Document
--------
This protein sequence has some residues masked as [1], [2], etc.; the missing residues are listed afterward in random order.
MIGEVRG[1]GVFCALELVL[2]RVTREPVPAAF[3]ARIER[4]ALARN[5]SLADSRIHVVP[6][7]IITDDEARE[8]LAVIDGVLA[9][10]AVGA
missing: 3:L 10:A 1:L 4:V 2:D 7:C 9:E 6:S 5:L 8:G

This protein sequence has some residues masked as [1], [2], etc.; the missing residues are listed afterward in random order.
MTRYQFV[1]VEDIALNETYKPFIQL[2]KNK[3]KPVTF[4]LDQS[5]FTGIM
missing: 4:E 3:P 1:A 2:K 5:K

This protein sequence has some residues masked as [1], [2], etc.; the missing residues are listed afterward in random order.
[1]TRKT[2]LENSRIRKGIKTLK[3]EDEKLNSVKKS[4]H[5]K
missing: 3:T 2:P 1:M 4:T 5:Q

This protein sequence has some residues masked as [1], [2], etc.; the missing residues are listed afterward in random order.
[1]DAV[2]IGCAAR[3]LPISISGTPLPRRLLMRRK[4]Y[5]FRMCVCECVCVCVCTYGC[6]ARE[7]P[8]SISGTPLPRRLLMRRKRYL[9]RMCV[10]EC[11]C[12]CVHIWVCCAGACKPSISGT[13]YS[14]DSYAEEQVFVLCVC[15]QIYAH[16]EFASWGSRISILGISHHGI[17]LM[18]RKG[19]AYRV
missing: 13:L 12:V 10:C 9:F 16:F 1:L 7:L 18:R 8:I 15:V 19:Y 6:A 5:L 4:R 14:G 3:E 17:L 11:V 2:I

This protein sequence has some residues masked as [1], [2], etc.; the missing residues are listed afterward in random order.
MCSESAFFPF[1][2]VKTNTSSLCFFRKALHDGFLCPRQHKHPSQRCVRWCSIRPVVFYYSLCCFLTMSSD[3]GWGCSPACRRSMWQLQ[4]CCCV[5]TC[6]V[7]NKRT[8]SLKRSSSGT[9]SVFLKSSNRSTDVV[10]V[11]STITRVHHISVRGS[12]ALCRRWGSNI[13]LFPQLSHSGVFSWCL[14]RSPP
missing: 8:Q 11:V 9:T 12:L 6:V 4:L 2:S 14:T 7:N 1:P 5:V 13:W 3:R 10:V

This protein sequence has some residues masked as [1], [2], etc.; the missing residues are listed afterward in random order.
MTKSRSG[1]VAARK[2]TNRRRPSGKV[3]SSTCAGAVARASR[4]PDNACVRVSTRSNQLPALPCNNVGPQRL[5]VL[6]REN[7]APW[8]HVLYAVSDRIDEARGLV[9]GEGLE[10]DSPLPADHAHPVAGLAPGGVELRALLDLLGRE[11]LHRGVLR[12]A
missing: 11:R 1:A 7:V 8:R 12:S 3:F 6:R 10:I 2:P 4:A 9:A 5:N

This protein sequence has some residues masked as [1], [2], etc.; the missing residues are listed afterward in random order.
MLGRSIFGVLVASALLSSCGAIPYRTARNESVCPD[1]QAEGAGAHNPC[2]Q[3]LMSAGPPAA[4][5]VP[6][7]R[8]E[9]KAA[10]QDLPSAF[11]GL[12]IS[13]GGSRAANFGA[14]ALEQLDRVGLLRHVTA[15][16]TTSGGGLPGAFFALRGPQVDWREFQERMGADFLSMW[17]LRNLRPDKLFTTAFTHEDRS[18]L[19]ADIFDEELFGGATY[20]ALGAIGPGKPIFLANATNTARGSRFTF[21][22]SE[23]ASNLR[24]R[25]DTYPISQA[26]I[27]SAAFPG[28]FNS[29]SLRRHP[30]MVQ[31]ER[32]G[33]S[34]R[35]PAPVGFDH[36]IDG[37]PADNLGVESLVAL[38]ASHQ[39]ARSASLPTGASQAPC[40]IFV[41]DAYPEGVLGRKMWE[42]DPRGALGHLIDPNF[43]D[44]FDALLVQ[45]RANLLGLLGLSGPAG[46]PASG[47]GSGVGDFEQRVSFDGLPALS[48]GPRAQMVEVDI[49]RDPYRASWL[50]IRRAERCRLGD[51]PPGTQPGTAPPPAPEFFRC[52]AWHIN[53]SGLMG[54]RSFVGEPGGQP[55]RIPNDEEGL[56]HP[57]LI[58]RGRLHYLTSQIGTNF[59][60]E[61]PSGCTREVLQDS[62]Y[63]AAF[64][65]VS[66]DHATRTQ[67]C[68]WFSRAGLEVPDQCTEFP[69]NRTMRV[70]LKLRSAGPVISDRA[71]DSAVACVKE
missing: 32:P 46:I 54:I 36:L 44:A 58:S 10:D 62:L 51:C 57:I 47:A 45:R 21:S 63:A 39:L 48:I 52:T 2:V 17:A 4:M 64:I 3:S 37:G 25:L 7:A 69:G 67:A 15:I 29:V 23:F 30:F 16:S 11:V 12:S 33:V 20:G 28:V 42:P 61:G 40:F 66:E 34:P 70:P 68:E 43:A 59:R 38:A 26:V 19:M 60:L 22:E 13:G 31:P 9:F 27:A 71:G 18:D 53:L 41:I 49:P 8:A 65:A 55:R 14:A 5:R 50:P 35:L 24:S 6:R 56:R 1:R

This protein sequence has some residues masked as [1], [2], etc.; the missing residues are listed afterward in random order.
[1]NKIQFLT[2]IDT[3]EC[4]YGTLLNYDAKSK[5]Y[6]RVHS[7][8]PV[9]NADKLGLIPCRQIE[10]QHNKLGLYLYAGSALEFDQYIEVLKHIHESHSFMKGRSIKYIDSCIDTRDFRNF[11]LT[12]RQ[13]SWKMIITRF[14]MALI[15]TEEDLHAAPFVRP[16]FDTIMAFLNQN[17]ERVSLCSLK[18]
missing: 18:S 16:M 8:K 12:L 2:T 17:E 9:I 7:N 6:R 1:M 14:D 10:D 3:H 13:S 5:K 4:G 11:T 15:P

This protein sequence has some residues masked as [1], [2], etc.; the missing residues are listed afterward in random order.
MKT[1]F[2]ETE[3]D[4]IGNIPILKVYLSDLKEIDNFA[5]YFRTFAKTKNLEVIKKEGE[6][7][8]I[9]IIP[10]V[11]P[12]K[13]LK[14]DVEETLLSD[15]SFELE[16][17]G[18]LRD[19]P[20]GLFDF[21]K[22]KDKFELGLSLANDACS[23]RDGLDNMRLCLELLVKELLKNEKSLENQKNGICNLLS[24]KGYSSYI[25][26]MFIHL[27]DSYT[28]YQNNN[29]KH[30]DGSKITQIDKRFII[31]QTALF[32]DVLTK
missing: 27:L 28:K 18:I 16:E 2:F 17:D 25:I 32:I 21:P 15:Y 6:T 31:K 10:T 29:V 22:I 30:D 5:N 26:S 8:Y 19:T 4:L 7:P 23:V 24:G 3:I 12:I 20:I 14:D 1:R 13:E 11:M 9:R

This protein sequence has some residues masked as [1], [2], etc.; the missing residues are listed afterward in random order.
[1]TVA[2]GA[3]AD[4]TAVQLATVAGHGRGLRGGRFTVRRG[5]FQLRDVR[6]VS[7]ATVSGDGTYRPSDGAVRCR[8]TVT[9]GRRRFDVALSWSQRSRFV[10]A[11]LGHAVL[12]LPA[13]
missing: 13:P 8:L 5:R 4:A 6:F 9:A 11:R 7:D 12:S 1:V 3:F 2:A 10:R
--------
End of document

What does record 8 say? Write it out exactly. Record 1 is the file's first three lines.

This protein sequence has some residues masked as [1], [2], etc.; the missing residues are listed afterward in random order.
[1]NKIQFLT[2]IDT[3]EC[4]YGTLLNYDAKSK[5]Y[6]RVHS[7][8]PV[9]NADKLGLIPCRQIE[10]QHNKLGLYLYAGSALEFDQYIEVLKHIHESHSFMKGRSIKYIDSCIDTRDFRNF[11]LT[12]RQ[13]SWKMIITRF[14]MALI[15]TEEDLHAAPFVRP[16]FDTIMAFLNQN[17]ERVSLCSLK[18]
missing: 18:S 16:M 8:K 12:L 2:T 17:E 9:I 7:N 6:R 1:M 14:D 10:D 3:H 13:S 5:K 4:G 11:T 15:P